Rebecca Schuman was born in Deep Springs, California and grew up in Eugene, Oregon. She graduated from Vassar College, and spent several years working in media and publishing in New York City before beginning her PhD in German at the University of California-Irvine, which she received in 2010. She taught at the University of Missouri-St. Louis and Ohio State before leaving academia in 2013 to become a freelance writer.
She writes the “Deutschland Über Us” column for “THE AWL,” and is a contributor to “Slate,” “Quartz,” “Literary Hub,” “The Chronicle of Higher Education,” “The Atlantic” and other publications. She is also the author of several scholarly articles and “Kafka and Wittgenstein,” an academic book based on her doctoral dissertation. “Schadenfreude, a Love Story,” published by Flatiron Books, is her first work of commercial nonfiction. Rebecca lives in St. Louis with her husband and young daughter.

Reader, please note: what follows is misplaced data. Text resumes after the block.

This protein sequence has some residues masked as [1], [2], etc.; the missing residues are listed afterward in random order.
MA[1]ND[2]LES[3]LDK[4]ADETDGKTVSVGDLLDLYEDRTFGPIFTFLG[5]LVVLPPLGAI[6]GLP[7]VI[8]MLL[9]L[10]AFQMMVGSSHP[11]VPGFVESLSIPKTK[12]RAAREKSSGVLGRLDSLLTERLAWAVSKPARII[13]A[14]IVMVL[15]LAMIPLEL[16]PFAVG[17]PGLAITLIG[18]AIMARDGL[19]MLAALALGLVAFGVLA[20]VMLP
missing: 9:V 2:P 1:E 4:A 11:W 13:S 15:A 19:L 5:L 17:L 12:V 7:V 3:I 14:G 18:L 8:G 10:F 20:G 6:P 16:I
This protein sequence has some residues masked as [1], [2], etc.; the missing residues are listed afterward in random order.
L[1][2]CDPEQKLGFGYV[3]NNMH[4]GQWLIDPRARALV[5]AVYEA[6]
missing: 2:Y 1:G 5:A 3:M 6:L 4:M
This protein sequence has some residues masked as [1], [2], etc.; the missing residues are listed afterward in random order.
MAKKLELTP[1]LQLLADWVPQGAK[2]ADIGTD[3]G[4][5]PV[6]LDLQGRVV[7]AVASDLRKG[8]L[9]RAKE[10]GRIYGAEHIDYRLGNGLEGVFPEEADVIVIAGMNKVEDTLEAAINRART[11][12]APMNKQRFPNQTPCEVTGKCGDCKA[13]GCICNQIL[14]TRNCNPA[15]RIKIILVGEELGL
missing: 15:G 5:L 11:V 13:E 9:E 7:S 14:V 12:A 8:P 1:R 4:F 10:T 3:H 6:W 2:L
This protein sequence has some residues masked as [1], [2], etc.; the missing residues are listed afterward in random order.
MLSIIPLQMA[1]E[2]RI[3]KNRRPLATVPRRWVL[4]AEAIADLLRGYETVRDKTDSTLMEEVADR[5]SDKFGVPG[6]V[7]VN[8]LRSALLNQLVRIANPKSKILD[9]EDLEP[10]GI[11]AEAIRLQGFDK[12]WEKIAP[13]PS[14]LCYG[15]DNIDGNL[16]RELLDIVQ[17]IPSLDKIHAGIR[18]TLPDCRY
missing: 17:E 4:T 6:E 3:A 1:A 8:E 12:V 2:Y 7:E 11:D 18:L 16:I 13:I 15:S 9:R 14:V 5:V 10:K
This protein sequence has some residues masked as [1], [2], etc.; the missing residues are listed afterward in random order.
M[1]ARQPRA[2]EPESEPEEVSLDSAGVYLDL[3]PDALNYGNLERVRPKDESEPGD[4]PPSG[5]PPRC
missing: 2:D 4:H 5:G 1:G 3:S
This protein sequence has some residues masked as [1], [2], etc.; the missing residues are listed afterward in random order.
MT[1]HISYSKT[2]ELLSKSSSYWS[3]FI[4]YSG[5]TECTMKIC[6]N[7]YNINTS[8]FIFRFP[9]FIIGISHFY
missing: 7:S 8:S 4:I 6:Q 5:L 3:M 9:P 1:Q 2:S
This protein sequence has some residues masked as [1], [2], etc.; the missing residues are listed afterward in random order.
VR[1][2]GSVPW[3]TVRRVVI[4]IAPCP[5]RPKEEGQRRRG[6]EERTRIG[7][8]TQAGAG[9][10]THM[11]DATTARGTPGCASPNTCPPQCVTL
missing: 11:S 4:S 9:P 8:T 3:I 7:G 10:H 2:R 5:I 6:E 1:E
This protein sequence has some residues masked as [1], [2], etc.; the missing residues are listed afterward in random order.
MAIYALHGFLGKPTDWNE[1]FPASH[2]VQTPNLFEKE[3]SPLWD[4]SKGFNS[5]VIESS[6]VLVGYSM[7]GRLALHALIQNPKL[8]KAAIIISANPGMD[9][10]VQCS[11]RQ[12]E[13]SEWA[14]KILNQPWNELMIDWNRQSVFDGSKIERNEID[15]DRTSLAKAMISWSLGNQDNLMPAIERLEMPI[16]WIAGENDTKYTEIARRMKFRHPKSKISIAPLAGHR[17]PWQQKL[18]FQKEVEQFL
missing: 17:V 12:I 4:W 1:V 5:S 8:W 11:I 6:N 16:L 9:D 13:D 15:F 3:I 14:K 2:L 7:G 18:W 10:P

News and Reviews:
Finding the Laughs in the Decline of the Humanities (Slate)
What If Kafka Was the Best Relationship of My Twenties? (LitHub)
Author Rebecca Schuman on schadenfreude, schnitzel, and the ’90s (St. Louis Magazine)
‘A Great German Joke Is to Say the Meanest and Most Tragic Thing Possible’ (Slate)